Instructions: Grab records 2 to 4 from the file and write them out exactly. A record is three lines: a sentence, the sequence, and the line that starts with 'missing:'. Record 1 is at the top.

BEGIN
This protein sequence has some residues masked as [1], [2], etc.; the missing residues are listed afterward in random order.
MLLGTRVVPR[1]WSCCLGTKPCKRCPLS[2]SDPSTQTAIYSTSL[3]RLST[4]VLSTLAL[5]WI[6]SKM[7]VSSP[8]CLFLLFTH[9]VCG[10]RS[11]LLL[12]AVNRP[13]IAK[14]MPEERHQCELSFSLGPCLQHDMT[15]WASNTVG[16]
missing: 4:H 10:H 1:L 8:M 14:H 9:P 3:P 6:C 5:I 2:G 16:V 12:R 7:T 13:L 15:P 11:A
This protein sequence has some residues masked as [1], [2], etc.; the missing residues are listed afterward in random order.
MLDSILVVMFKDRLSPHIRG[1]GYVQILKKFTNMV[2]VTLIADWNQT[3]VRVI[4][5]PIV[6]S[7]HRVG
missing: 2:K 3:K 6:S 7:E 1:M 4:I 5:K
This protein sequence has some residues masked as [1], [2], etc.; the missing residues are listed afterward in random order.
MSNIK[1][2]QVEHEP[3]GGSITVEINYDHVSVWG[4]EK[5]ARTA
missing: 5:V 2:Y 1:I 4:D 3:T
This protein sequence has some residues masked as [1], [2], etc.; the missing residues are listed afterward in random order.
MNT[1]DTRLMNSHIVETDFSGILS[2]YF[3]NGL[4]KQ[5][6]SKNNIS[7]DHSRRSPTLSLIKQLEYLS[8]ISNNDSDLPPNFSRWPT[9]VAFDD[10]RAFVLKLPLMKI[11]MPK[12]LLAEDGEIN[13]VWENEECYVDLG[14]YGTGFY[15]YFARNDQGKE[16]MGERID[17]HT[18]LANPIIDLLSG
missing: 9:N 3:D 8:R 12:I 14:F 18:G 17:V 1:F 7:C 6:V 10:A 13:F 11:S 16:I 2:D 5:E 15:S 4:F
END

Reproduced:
This protein sequence has some residues masked as [1], [2], etc.; the missing residues are listed afterward in random order.
MLDSILVVMFKDRLSPHIRG[1]GYVQILKKFTNMV[2]VTLIADWNQT[3]VRVI[4][5]PIV[6]S[7]HRVG
missing: 2:K 3:K 6:S 7:E 1:M 4:I 5:K
This protein sequence has some residues masked as [1], [2], etc.; the missing residues are listed afterward in random order.
MSNIK[1][2]QVEHEP[3]GGSITVEINYDHVSVWG[4]EK[5]ARTA
missing: 5:V 2:Y 1:I 4:D 3:T
This protein sequence has some residues masked as [1], [2], etc.; the missing residues are listed afterward in random order.
MNT[1]DTRLMNSHIVETDFSGILS[2]YF[3]NGL[4]KQ[5][6]SKNNIS[7]DHSRRSPTLSLIKQLEYLS[8]ISNNDSDLPPNFSRWPT[9]VAFDD[10]RAFVLKLPLMKI[11]MPK[12]LLAEDGEIN[13]VWENEECYVDLG[14]YGTGFY[15]YFARNDQGKE[16]MGERID[17]HT[18]LANPIIDLLSG
missing: 9:N 3:D 8:R 12:I 14:F 18:G 17:V 1:F 7:C 6:V 10:A 13:F 11:S 16:I 2:D 5:E 15:S 4:F